"That leaves us with only about 10 percent of patients who are double negative, which means patients lack antibodies to acetylcholine receptors and MuSK," said Rivner, a troubling scenario for physicians and patients alike. "This is pretty exciting because it is a new form of the disease," Rivner said of the LRP4 finding.
Currently, physicians like Rivner tell patients who lack antibody evidence that clinically they appear to have the disease. Identifying specific causes enables a more complete diagnosis for more patients in the short term and hopefully will lead to development of more targeted therapies with fewer side effects, Rivner said.
To learn more about the role of the LRP4 antibody, Mei now wants to know if there are defining characteristics of patients who have it, such as more severe disease or whether it's found more commonly in a certain age or sex. He and Rivner have teamed up to develop a network of 17 centers, like GR Medical Center, where patients are treated to get these questions answered. They are currently pursuing federal funding for studies they hope will include examining blood, physical characteristics, therapies and more.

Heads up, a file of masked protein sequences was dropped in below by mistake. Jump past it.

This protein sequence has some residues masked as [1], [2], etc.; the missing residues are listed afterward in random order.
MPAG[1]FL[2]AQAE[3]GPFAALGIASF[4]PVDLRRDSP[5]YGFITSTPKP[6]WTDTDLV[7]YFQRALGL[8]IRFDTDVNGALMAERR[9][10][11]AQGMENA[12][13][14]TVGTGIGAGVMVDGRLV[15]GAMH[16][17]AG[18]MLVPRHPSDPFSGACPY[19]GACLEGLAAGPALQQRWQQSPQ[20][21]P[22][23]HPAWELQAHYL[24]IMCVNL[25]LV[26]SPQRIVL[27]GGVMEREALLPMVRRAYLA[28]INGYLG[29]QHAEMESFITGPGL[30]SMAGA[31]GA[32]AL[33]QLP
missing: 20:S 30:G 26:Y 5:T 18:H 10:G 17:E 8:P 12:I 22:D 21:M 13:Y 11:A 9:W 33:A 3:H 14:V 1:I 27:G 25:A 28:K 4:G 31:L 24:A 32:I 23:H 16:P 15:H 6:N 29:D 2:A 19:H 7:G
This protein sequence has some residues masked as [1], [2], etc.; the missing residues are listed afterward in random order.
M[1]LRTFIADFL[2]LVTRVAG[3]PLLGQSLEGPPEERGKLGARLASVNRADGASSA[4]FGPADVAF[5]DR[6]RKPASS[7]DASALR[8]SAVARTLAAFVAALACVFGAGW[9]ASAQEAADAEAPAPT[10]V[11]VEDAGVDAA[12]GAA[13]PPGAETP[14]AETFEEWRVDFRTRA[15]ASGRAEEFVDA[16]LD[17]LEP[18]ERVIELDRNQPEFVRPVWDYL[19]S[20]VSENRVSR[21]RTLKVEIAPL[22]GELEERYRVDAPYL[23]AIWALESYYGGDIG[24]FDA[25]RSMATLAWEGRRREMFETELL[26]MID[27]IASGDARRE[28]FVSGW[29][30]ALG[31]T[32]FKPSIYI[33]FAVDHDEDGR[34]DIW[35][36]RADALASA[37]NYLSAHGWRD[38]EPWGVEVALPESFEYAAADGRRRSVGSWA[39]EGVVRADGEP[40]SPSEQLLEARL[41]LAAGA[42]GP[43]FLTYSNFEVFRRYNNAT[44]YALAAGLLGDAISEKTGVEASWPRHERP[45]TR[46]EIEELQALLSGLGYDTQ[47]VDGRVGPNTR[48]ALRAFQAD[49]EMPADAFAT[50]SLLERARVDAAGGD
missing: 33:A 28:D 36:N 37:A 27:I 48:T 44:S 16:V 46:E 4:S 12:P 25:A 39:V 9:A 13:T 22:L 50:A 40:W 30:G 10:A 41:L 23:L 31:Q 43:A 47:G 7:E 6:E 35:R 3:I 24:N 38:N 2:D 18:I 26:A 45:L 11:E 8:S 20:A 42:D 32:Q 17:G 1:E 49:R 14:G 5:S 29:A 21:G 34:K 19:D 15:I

Regardless of the specific cause, disease symptoms tend to respond well to therapy, which typically includes chronic use of drugs that suppress the immune response, Rivner said. However, immunosuppressive drugs carry significant risk, including infection and cancer, he said.
Removal of the thymus, a sort of classroom where T cells, which direct the immune response, learn early in life what to attack and what to ignore, is another common therapy for myasthenia gravis. While the gland usually atrophies in adults, patients with myasthenia gra
|Contact: Toni Baker|
Medical College of Georgia at Georgia Regents University